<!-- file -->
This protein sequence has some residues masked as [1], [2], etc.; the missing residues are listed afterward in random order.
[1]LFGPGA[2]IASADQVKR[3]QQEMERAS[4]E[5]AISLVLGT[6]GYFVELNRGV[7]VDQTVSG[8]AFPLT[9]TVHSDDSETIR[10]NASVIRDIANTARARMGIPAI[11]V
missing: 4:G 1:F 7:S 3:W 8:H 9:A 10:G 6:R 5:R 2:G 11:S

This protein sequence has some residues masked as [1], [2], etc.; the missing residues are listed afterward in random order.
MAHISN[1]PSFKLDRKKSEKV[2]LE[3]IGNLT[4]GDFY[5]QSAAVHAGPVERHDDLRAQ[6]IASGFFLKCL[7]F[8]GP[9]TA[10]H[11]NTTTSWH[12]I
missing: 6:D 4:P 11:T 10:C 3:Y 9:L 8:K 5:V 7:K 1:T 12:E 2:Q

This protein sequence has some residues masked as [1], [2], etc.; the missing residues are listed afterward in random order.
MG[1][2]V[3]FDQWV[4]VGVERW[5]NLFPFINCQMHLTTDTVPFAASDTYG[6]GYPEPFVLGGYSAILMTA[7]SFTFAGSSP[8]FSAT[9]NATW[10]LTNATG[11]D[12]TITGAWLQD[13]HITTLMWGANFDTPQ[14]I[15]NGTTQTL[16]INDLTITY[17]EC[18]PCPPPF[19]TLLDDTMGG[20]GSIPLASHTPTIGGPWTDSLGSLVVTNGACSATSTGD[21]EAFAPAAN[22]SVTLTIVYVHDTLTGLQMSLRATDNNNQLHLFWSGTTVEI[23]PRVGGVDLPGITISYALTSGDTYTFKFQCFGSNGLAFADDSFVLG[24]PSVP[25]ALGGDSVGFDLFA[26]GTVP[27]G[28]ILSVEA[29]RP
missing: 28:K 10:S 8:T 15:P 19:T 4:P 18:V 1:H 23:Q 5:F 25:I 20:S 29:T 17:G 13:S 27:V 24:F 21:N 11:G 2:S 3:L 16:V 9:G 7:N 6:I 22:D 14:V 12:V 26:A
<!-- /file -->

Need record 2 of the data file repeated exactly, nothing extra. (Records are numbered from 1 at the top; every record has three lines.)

This protein sequence has some residues masked as [1], [2], etc.; the missing residues are listed afterward in random order.
MAHISN[1]PSFKLDRKKSEKV[2]LE[3]IGNLT[4]GDFY[5]QSAAVHAGPVERHDDLRAQ[6]IASGFFLKCL[7]F[8]GP[9]TA[10]H[11]NTTTSWH[12]I
missing: 6:D 4:P 11:T 10:C 3:Y 9:L 8:K 5:V 7:K 1:T 12:E 2:Q